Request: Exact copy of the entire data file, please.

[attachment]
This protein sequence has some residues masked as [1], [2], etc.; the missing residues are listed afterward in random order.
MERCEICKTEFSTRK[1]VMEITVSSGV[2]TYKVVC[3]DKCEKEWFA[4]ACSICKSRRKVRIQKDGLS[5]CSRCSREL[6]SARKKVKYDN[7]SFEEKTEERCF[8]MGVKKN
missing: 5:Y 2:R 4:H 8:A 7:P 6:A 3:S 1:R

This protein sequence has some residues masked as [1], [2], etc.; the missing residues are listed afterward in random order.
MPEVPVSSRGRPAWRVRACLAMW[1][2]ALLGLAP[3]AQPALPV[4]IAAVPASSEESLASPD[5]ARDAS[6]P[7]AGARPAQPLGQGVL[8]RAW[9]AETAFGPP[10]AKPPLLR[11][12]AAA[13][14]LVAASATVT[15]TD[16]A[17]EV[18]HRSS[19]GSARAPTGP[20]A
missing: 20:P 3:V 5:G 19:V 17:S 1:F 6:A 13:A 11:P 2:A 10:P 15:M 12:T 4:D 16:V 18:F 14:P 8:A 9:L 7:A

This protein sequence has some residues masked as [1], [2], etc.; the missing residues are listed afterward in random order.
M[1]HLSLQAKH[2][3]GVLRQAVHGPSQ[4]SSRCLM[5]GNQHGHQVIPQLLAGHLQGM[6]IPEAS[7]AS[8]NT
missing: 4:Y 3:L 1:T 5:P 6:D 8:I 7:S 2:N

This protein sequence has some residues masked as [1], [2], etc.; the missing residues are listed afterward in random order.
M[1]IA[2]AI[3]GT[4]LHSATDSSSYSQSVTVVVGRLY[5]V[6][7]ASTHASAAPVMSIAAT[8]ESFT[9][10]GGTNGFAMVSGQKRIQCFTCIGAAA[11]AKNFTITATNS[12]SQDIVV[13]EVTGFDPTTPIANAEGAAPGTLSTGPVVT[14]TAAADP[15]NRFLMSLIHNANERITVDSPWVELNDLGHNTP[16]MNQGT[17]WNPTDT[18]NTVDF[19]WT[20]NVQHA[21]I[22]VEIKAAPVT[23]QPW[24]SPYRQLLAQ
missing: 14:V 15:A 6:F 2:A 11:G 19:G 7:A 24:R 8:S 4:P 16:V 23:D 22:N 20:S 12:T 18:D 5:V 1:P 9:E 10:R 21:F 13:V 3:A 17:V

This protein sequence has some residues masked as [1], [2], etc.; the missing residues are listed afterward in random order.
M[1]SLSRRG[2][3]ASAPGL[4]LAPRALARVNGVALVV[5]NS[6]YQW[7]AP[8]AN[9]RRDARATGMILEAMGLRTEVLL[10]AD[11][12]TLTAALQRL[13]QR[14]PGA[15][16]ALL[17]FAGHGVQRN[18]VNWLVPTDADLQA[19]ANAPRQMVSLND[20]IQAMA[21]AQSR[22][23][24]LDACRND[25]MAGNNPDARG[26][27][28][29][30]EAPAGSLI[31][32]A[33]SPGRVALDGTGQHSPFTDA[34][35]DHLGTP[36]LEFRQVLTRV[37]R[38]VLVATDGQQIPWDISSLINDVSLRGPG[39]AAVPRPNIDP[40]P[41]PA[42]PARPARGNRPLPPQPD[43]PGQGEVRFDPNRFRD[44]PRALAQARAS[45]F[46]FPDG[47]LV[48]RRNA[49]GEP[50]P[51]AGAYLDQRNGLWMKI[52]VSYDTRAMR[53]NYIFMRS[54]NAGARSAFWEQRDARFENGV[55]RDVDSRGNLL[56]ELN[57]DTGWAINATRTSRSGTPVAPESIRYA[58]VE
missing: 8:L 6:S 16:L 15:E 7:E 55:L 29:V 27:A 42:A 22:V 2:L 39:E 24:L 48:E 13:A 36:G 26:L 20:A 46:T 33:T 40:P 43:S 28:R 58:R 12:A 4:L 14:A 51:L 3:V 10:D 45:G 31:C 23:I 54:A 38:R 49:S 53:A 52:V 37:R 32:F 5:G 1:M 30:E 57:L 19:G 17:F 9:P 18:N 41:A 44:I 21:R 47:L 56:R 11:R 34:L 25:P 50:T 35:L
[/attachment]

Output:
This protein sequence has some residues masked as [1], [2], etc.; the missing residues are listed afterward in random order.
MERCEICKTEFSTRK[1]VMEITVSSGV[2]TYKVVC[3]DKCEKEWFA[4]ACSICKSRRKVRIQKDGLS[5]CSRCSREL[6]SARKKVKYDN[7]SFEEKTEERCF[8]MGVKKN
missing: 5:Y 2:R 4:H 8:A 7:P 6:A 3:S 1:R

This protein sequence has some residues masked as [1], [2], etc.; the missing residues are listed afterward in random order.
MPEVPVSSRGRPAWRVRACLAMW[1][2]ALLGLAP[3]AQPALPV[4]IAAVPASSEESLASPD[5]ARDAS[6]P[7]AGARPAQPLGQGVL[8]RAW[9]AETAFGPP[10]AKPPLLR[11][12]AAA[13][14]LVAASATVT[15]TD[16]A[17]EV[18]HRSS[19]GSARAPTGP[20]A
missing: 20:P 3:V 5:G 19:V 17:S 1:F 6:A 13:A 11:P 2:A 10:P 15:M 12:T 4:D 16:V 18:F 14:P 8:A 9:L 7:A

This protein sequence has some residues masked as [1], [2], etc.; the missing residues are listed afterward in random order.
M[1]HLSLQAKH[2][3]GVLRQAVHGPSQ[4]SSRCLM[5]GNQHGHQVIPQLLAGHLQGM[6]IPEAS[7]AS[8]NT
missing: 4:Y 3:L 1:T 5:P 6:D 8:I 7:S 2:N

This protein sequence has some residues masked as [1], [2], etc.; the missing residues are listed afterward in random order.
M[1]IA[2]AI[3]GT[4]LHSATDSSSYSQSVTVVVGRLY[5]V[6][7]ASTHASAAPVMSIAAT[8]ESFT[9][10]GGTNGFAMVSGQKRIQCFTCIGAAA[11]AKNFTITATNS[12]SQDIVV[13]EVTGFDPTTPIANAEGAAPGTLSTGPVVT[14]TAAADP[15]NRFLMSLIHNANERITVDSPWVELNDLGHNTP[16]MNQGT[17]WNPTDT[18]NTVDF[19]WT[20]NVQHA[21]I[22]VEIKAAPVT[23]QPW[24]SPYRQLLAQ
missing: 14:V 15:A 6:F 2:A 11:G 19:G 7:A 24:R 8:S 4:P 16:V 23:D 22:N 20:S 12:T 18:D 5:V 1:P 9:E 10:R 21:F 13:V 3:A 17:V

This protein sequence has some residues masked as [1], [2], etc.; the missing residues are listed afterward in random order.
M[1]SLSRRG[2][3]ASAPGL[4]LAPRALARVNGVALVV[5]NS[6]YQW[7]AP[8]AN[9]RRDARATGMILEAMGLRTEVLL[10]AD[11][12]TLTAALQRL[13]QR[14]PGA[15][16]ALL[17]FAGHGVQRN[18]VNWLVPTDADLQA[19]ANAPRQMVSLND[20]IQAMA[21]AQSR[22][23][24]LDACRND[25]MAGNNPDARG[26][27][28][29][30]EAPAGSLI[31][32]A[33]SPGRVALDGTGQHSPFTDA[34][35]DHLGTP[36]LEFRQVLTRV[37]R[38]VLVATDGQQIPWDISSLINDVSLRGPG[39]AAVPRPNIDP[40]P[41]PA[42]PARPARGNRPLPPQPD[43]PGQGEVRFDPNRFRD[44]PRALAQARAS[45]F[46]FPDG[47]LV[48]RRNA[49]GEP[50]P[51]AGAYLDQRNGLWMKI[52]VSYDTRAMR[53]NYIFMRS[54]NAGARSAFWEQRDARFENGV[55]RDVDSRGNLL[56]ELN[57]DTGWAINATRTSRSGTPVAPESIRYA[58]VE
missing: 8:L 6:S 16:L 15:E 7:E 55:L 29:V 27:A 42:A 22:V 2:L 39:E 24:L 48:E 13:A 36:G 26:L 20:A 46:T 33:T 40:P 43:S 28:R 58:R 12:A 4:L 14:A 51:L 3:V 10:D 45:G 31:C 23:I 54:A 38:R 49:S 53:A 52:V 37:R 32:F 5:G 1:M 30:E 57:L 19:G 17:F 9:P 18:N 41:A 44:I 21:R 47:L 56:R 11:R 34:L 25:P 50:T 35:L